Rainbow trout! jimmy

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Rainbow trout! jimmy

  1. 1. Rainbow trout! Kingdom: Animalia Phylum: Chordata Subphylum: Vertebrata Class: Actinopterygii Order: Salmoniformes Family: Salmonidae Genus: Oncorhynchus Species: Oncorhynchus mykiss
  2. 2. Geographic Range. <ul><li>They are only native to the Pacific Coast of North America, extending from Alaska down to the border between California and Mexico. However, they have been introduced throughout the United States. and in every continent except for Antarctica for game fishing purposes. </li></ul><ul><li>There are two forms: freshwater resident and anadromous. The resident form is commonly called rainbow trout while the anadromous form is called steelhead. </li></ul>
  3. 3. Places they live <ul><li>The dark blue is where the rainbow trout are most seen. </li></ul><ul><li>The light blue is where they are seen a lot but not native </li></ul><ul><li>The aqua blue is where they are not seen as much and not native. </li></ul>
  4. 4. Habitat <ul><li>Freshwater, brackish, or marine waters of temperate zones. The anadromous form, called steelhead, spawn and complete their early development in freshwater mountain streams, then migrate to spend their adult life in the ocean. In freshwater, they prefer cool water but have been known to tolerate water temperatures up to 24°C native climates have water temperatures around 12°C in the summer. Productive streams have a good mixture of riffles and pools and overhanging vegetation for shade. Most importantly, they require gravel beds to lay their eggs, and therefore, are sensitive to sedimentation and channel scouring. Juvenile trout prefer protective cover and low velocity water and have been known to be swept away and killed in water that is too fast. </li></ul>
  5. 5. Physical Description <ul><li>Physical description changes with sex, age, and habitat. In general, they are streamlined, with 8 to 12 spines in the anal fin and lack teeth at the base of the tongue unlike their close relatives, Oncorhynchus clarkii. The undersides tend to be silvery with a pinkish red stripe along the upper-middle part of the body, though this stripe can vary from dark to light. Resident rainbows and spawning steelhead tend to be lighter with more pronounced pink stripes, while ocean-going steelhead are darker and silvery to blend into their ocean environment. </li></ul>
  6. 6. Physical description
  7. 7. Reproduction <ul><li>Female fish find suitable nest sites while their male mate guards the site from other interested males and predators. The female digs the nest (called a redd) with her anal fin and then descends upon it to position her vent and anal fin into the deepest part of the red. The male joins her in a parallel position so that their vents are opposite each other. The male and female open their mouths, arch their backs, and deposit the eggs and milt (fish sperm) at the same time. The eggs are enveloped in a cloud of milt and are fertilized. Only a few seconds elapse from the time the female drops into the redd and fertilization occurs. The female then covers the nest with gravel and repeats the process again a few times until she has deposited all of her eggs. </li></ul>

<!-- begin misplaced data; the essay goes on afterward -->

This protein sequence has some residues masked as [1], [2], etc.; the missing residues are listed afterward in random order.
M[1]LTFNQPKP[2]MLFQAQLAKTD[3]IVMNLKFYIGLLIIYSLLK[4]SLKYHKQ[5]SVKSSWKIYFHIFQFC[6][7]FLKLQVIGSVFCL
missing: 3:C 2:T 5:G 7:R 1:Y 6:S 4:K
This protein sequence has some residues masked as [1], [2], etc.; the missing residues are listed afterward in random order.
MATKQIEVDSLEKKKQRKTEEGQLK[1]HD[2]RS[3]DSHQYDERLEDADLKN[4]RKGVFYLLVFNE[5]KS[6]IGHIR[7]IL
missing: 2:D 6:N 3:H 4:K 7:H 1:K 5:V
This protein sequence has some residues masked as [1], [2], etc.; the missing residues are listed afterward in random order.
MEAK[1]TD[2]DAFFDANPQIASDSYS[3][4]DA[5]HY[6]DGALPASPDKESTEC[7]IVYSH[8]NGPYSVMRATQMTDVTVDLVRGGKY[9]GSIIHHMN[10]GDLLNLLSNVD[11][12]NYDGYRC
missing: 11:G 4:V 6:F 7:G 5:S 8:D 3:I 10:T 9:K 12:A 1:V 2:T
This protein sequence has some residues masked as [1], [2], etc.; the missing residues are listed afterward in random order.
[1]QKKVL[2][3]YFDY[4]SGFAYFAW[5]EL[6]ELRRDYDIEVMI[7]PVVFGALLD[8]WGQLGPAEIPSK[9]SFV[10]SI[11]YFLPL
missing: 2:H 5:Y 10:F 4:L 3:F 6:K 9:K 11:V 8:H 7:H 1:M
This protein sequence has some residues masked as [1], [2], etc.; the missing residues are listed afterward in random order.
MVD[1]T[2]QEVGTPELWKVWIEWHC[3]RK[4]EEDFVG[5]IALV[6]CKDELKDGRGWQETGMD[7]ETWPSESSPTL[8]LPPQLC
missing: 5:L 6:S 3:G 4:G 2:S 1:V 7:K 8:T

8. 8. Predators <ul><li>kingfishers ( Ceryle ) </li></ul><ul><li>grizzly bears ( Ursus arctos ) </li></ul><ul><li>American black bears ( Ursus americanus ) </li></ul><ul><li>river otters ( Lontra canadensis ) </li></ul><ul><li>mink ( Neovison vison and Mustela lutreola ) </li></ul><ul><li>raccoons ( Procyon lotor ) </li></ul><ul><li>sea lampreys ( Petromyzon marinus ) </li></ul><ul><li>mergansers ( Mergus merganser ) </li></ul><ul><li>great blue herons ( Ardea herodias ) </li></ul><ul><li>other trout species ( Salmonidae ) </li></ul><ul><li>humans ( Homo sapien ) </li></ul>
  9. 9. Food habits <ul><li>Rainbow trout and steelhead are insectivorous and piscivorous. Resident rainbow trout tend to eat more fish than steelhead. Both species primarily feed on invertebrate larvae drifting in mid-water to conserve energy that would be expended if they were foraging for food in the substrate. Young rainbow trout and steelhead eat insect larvae, crustaceans, other aquatic invertebrates, and algae. </li></ul>
  10. 10. In the news <ul><li>Jumbo rainbow trout are being planted in lakes in Jefferson, Mason and Kitsap counties to boost fishing opportunities this fall and winter. </li></ul><ul><li>Crews from the state Department of Fish and Wildlife and Trout Lodge are planting 25,400 rainbow trout – each weighing nearly one pound – into Gibbs, Leland, and Teal lakes in Jefferson County; Island, Kokanee, Lost, Nahwatzel, Spencer and Trails End lakes in Mason County; and Island and Kitsap lakes in Kitsap County. </li></ul><ul><li>Crews were expected to finish stocking the lakes last week, said Mark Downen, district fish biologist. The trout were raised at the department’s Eells Springs Hatchery near Shelton, Satsop Springs Hatchery near Elma and Trout Lodge hatcheries near Tumwater. </li></ul><ul><li>Read more: http://www.thenewstribune.com/2011/10/23/1876328/jumbo-rainbow-trout-planted-in.html#ixzz1bjWnQmiw </li></ul>
  11. 11. Fun facts <ul><li>Rainbow trout individuals live for 6 to 8 years in the wild, possibly up to 11 years. </li></ul>
  12. 12. Works consulted <ul><li>http://www.laketrout.org/rainbowtrout/1wr.jpg </li></ul><ul><li>http://bss.sfsu.edu/holzman/courses/fall01%20projects/rainbow%20trout.htm </li></ul><ul><li>http://animaldiversity.ummz.umich.edu/site/accounts/information/Oncorhynchus_mykiss.html </li></ul><ul><li>http://www.thenewstribune.com/2011/10/23/1876328/jumbo-rainbow-trout-planted-in.html </li></ul>

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